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The Cryosphere An interactive open-access journal of the European Geosciences Union
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© Author(s) 2020. This work is distributed under
the Creative Commons Attribution 4.0 License.
© Author(s) 2020. This work is distributed under
the Creative Commons Attribution 4.0 License.

  24 Sep 2020

24 Sep 2020

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This preprint is currently under review for the journal TC.

Airborne mapping of the sub-ice platelet layer under fast ice in McMurdo Sound, Antarctica

Christian Haas1,2,3,4, Patricia J. Langhorne5, Wolfgang Rack6, Greg H. Leonard7, Gemma M. Brett6, Daniel Price6, Justin F. Beckers1,8, and Alex J. Gough5 Christian Haas et al.
  • 1Department of Earth and Atmospheric Science, University of Alberta, Edmonton, Canada
  • 2Department of Earth and Space Science and Engineering, York University, Toronto, Canada
  • 3Alfred Wegener Institute for Polar and Marine Research, Bremerhaven, Germany
  • 4Department of Environmental Physics, University of Bremen, Bremen, Germany
  • 5Department of Physics, University of Otago, Dunedin, New Zealand
  • 6Gateway Antarctica, University of Canterbury, Christchurch, New Zealand
  • 7School of Surveying, University of Otago, Dunedin, New Zealand
  • 8Canadian Forest Service, Natural Resources Canada, Edmonton, Canada

Abstract. Basal melting of ice shelves can result in the outflow of supercooled ice shelf water, which can lead to the formation of a sub-ice platelet layer (SIPL) below adjacent sea ice. McMurdo Sound, located in the southern Ross Sea, Antarctica, is well known for the occurrence of a SIPL linked to ice shelf water outflow from under the McMurdo Ice Shelf. Airborne, single frequency, frequency-domain electromagnetic induction (AEM) surveys were performed in November of 2009, 2011, 2013, 2016, and 2017 to map the thickness and spatial distribution of the landfast sea ice and underlying, porous SIPL. We developed a simple method to retrieve the thickness of the consolidated ice and SIPL from the EM inphase and quadrature components, supported by EM forward modeling, and calibrated and validated by drill-hole measurements. Linear regression of EM inphase measurements of apparent SIPL thickness and drill-hole measurements of true SIPL thickness yields a scaling factor of 0.3 to 0.4, and rms error of 0.47 m. EM forward modeling suggests that this corresponds to SIPL conductivities between 900 and 1800 mS/m, with associated SIPL solid fractions between 0.09 and 0.47. The AEM surveys showed the spatial distribution and thickness of the SIPL well, with SIPL thicknesses of up to 8 m near the ice shelf front. They indicate interannual SIPL thickness variability of up to 2 m. In addition, they reveal high-resolution spatial information about the small-scale SIPL thickness variability, and indicate the presence of persistent peaks in SIPL thickness that may be linked to the geometry of the outflow from under the ice shelf.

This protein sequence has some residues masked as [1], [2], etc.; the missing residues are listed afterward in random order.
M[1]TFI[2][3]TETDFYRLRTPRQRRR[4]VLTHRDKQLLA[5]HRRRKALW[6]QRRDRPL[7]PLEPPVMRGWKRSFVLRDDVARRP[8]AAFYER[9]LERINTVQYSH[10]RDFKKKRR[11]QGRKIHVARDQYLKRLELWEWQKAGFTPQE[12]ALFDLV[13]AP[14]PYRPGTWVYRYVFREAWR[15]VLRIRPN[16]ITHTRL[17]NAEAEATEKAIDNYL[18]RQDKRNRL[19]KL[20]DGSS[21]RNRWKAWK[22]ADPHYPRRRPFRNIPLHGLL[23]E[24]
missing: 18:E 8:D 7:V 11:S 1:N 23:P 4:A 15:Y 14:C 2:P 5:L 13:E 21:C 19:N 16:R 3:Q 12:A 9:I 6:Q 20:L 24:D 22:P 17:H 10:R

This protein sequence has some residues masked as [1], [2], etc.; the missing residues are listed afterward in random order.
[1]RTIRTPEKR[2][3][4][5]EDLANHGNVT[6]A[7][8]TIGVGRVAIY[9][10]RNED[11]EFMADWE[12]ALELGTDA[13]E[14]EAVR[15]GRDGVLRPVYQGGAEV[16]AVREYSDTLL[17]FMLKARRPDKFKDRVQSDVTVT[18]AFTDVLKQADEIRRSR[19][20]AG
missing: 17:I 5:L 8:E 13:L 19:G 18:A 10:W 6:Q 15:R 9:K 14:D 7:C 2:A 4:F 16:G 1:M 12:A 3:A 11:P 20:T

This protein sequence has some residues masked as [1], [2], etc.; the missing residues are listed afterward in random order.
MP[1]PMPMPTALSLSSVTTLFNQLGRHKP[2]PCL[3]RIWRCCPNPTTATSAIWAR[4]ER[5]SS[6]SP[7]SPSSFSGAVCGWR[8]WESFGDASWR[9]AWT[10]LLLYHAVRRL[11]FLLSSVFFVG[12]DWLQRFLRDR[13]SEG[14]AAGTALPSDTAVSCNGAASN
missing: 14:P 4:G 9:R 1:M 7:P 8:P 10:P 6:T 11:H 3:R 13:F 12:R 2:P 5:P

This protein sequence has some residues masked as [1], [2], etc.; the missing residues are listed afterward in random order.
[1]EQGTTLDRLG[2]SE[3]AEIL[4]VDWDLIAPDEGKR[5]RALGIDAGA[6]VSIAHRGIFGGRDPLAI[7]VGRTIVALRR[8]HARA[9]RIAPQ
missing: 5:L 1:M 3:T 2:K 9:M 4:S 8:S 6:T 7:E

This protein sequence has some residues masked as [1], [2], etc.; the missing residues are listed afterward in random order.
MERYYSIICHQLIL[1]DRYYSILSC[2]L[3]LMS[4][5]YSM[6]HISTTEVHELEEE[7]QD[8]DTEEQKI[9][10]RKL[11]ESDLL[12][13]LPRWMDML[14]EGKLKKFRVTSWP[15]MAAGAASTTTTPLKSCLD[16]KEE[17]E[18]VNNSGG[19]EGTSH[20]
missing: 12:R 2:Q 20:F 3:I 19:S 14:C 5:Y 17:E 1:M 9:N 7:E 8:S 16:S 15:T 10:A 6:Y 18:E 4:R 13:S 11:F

Christian Haas et al.

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Christian Haas et al.

Christian Haas et al.


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Latest update: 25 Oct 2020
Publications Copernicus
Short summary
We developed a method to remotely detect proxy signals of Antarctic ice shelf melt under adjacent sea ice. It is based on aircraft surveys with electromagnetic induction sounding. We found year-to-year variability of the ice shelf melt proxy in McMurdo Sound and spatial fine structure that support assumptions about the melt of the McMurdo ice shelf. With this method it will be possible to map and detect locations of intense ice shelf melt along the coast of Antarctica.
We developed a method to remotely detect proxy signals of Antarctic ice shelf melt under...